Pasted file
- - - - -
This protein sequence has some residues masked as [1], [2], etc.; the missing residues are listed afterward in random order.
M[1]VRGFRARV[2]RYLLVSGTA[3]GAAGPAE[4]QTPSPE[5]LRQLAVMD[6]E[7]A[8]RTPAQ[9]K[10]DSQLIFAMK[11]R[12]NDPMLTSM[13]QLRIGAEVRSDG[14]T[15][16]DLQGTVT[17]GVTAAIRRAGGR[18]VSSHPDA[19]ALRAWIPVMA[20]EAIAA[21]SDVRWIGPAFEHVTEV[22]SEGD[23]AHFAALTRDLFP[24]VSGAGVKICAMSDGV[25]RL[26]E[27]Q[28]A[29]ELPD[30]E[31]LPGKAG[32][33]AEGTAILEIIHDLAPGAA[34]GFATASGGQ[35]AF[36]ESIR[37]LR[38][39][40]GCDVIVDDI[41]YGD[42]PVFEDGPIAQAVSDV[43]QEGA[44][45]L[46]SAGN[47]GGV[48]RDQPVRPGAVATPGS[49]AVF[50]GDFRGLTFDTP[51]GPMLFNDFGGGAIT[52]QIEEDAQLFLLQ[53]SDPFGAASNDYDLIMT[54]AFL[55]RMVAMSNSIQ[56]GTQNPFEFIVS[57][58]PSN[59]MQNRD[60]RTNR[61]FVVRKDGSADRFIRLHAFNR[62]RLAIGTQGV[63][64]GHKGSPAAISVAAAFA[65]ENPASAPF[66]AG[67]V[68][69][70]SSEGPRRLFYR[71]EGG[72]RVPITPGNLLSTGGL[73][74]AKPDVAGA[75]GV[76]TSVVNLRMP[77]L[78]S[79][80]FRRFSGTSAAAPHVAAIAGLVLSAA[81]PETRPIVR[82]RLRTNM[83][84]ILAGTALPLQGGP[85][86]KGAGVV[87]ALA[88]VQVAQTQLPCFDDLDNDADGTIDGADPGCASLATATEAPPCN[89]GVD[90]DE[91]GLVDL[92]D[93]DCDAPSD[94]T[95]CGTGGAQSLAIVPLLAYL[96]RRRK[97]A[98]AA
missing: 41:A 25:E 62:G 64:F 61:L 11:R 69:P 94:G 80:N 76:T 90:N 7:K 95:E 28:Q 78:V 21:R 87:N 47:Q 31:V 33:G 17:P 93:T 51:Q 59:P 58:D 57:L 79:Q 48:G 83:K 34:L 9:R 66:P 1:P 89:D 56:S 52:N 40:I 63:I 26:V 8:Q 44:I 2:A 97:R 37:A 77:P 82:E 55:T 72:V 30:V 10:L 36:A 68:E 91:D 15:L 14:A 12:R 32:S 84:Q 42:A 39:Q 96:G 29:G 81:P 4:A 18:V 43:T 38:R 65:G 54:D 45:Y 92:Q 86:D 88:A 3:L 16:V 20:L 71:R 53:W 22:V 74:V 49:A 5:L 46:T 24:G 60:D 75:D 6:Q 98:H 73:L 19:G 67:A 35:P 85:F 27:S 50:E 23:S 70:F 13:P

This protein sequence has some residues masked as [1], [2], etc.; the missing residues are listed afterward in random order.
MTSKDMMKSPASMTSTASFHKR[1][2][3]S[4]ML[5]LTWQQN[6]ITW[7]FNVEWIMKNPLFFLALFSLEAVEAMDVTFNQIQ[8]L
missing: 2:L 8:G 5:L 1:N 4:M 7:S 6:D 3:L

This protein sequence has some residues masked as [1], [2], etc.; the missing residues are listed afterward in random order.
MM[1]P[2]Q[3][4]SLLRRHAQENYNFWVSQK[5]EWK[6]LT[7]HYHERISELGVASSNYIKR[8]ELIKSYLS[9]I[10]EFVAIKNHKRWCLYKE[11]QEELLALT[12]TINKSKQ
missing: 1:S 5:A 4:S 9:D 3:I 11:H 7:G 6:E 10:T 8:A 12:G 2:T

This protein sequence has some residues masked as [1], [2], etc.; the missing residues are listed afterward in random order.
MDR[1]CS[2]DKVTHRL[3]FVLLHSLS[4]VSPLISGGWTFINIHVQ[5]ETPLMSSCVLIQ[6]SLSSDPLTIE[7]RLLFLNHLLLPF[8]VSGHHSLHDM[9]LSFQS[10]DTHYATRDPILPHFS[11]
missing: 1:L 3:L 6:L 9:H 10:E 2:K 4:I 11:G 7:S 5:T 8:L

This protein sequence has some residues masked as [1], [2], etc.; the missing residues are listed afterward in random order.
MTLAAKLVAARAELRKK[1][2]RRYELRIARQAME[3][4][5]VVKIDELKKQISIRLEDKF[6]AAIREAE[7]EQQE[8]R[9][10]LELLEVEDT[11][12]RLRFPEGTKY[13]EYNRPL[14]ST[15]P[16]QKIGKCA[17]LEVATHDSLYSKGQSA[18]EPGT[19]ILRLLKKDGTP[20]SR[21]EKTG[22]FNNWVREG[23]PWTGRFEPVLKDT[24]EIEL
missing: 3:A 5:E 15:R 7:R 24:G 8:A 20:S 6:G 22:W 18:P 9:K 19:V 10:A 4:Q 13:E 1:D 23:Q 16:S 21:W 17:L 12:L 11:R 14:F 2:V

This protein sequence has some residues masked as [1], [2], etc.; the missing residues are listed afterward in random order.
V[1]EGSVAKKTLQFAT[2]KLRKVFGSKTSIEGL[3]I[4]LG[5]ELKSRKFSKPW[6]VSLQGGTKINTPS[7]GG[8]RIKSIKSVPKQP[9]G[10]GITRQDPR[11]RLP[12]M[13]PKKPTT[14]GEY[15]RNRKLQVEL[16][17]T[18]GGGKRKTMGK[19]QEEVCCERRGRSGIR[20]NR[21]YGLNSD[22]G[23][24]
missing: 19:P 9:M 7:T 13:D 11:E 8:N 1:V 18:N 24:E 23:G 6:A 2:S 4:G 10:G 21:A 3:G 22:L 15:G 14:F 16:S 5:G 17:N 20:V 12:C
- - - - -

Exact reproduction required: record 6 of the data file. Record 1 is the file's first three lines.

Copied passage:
This protein sequence has some residues masked as [1], [2], etc.; the missing residues are listed afterward in random order.
V[1]EGSVAKKTLQFAT[2]KLRKVFGSKTSIEGL[3]I[4]LG[5]ELKSRKFSKPW[6]VSLQGGTKINTPS[7]GG[8]RIKSIKSVPKQP[9]G[10]GITRQDPR[11]RLP[12]M[13]PKKPTT[14]GEY[15]RNRKLQVEL[16][17]T[18]GGGKRKTMGK[19]QEEVCCERRGRSGIR[20]NR[21]YGLNSD[22]G[23][24]
missing: 19:P 9:M 7:T 13:D 11:E 8:N 1:V 18:N 24:E 23:G 6:A 2:S 4:G 10:G 21:A 3:G 22:L 15:G 14:F 16:S 5:G 17:N 20:V 12:C